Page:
With the continued popularity of television shows such as “Will & Grace” and “Queer Eye for the Straight Guy,” the homosexual image as it relates to the mass media is in the midst of a tug of war. Should gays and lesbians be content with these long-overdue, non-threatening portrayals of homosexuality or should they be angered by the cardboard stereotypes these shows make fresh and witty for the mainstream audience to consume?
The 14th Annual LGBT Film Festival is a celebration of movies made for and by the worldwide gay, lesbian, bisexual and transgender community. And it’s a valued outpost for filmgoers curious to see what homosexual images look like when not being co-opted by corporate giants whose only goal is to sell entertainment – no matter who is being stepped on.
“I should be really happy that a show like ‘Will & Grace’ is so successful, but I feel like the characters are really flat. It’s like a gay minstrel show in a way,” said Dean Otto, the festival’s curator. “And Jack is a walking stereotype of what America thinks gay men are.”
Gays and lesbians, like Asians and blacks, have watched the dominant media distort and stereotype their lifestyles for years – with little positive representation in sight. But with the popularity of “Will & Grace” and “Queer Eye” making homosexuality more visible to the masses, some might argue that gays and lesbians should celebrate this mild advancement. But is it really enough – should the LGBT community rejoice now that it has a hint of visibility in the pop-culture machine – even if it comes at the price of one-trick stereotyping?
“I think we can demand deeper characters,” Otto said. “On ‘Will & Grace,’ Grace is allowed to be married and to be in a relationship, but Will is not really allowed to kiss anybody or have a deeper relationship. He’s really nonsexual. He’s not allowed to have a relationship because that’s too uncomfortable for mainstream television.”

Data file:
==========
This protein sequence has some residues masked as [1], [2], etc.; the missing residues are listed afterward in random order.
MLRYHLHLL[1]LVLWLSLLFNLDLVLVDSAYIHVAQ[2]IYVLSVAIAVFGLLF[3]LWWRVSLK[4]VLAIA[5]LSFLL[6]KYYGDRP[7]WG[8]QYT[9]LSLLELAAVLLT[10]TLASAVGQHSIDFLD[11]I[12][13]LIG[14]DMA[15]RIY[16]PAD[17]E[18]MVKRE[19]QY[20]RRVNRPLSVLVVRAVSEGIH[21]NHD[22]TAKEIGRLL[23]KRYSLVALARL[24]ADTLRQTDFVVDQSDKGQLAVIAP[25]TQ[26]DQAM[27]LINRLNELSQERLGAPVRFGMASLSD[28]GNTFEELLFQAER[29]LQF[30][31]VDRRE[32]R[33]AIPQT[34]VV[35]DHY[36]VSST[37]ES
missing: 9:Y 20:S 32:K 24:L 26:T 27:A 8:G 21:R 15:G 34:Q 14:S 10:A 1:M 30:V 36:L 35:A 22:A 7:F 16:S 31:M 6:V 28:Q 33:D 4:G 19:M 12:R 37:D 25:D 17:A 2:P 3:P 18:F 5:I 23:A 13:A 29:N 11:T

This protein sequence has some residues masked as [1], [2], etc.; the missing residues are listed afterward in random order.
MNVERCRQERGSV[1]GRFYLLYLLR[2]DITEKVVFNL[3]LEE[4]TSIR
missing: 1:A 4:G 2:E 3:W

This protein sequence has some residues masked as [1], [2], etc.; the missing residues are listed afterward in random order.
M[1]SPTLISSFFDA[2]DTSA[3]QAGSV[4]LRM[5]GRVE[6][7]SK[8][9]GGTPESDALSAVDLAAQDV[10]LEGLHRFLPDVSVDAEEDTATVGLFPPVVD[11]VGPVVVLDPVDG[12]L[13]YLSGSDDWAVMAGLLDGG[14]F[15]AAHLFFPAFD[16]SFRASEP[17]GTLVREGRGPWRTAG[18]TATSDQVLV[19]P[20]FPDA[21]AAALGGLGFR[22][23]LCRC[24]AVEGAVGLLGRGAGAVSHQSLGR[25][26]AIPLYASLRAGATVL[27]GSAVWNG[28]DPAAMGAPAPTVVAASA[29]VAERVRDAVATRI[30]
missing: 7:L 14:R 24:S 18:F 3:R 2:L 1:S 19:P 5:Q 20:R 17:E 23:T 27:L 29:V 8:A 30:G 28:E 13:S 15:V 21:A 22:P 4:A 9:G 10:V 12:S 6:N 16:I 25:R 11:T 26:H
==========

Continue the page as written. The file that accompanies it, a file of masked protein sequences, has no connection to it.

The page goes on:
The films in the LGBT festival work to break the oppressive shackles and rampant stereotyping by offering complicated, multifaceted portrayals of nonheterosexual lifestyles. Take the title character in “Madame Sata.” He is a powerful transgender character fighting for political freedom, but he is also a thief and a liar. Otto said the point of the LGBT festival is not to solely promote positive images of gays and lesbians; rather it is simply to provide complex images.
Furthermore, the festival not only offers more fully realized portrayals of homosexuality, but it is also interested in ethnic diversity – another aspect of American society Hollywood often trivializes.
The lead character in “Madame Sata” is transgender, but he is also black and lives in Brazil. “The Path of Love” is a sort of Arab coming-out story. And “Terminal Bar” is a documentary about a black drag bar in New York.
“You can’t just divorce race and class when talking about the LGBT community,” Otto said. More than half the films he picked for this year’s festival come from other countries.
Of course, while the festival might be brimming with counter-cultural cinematic temperament, it is not devoid of pop connections.
“There are some films in the festival that are very close to the mainstream,” Otto said, “like ‘Gasoline,’ which is the ‘Thelma and Louise’ that lesbians really wanted to have.”
“Gasoline,” much like the Geena Davis/Susan Sarandon movie, is about two women on the run for committing murder. The main difference, though, is the two women are lovers.
So, while a show as daftly mainstream as “Will & Grace” probably will not be changing its sexual politics anytime soon, there is hope
on the film front. There has been a resurgence in queer cinema, Otto said. The early-1990s boom in queer filmmaking sputtered out when its primary outlet, the Sundance Film
Festival, started mainstreaming in the late 1990s. But the proliferation of LGBT festivals, such as this one, has led to a greater demand for queer films. And while the demand is mostly isolated to the LGBT festival circuit, every now and then a queer film will break through. “The Event” is the latest example. The film, about the assisted suicide of a gay man with HIV, opens at the Lagoon Cinema Nov. 21, but festivalgoers can get a first look 7:30 p.m. Saturday.
“We can’t wait around for Hollywood to get it right or to make the films for us, because if we do we’re going to end up with ‘In and Out’ or ‘The Birdcage,’ ” Otto said. “You throw us a nugget and we’ll take it – we’ll take it far – but we need a little more.”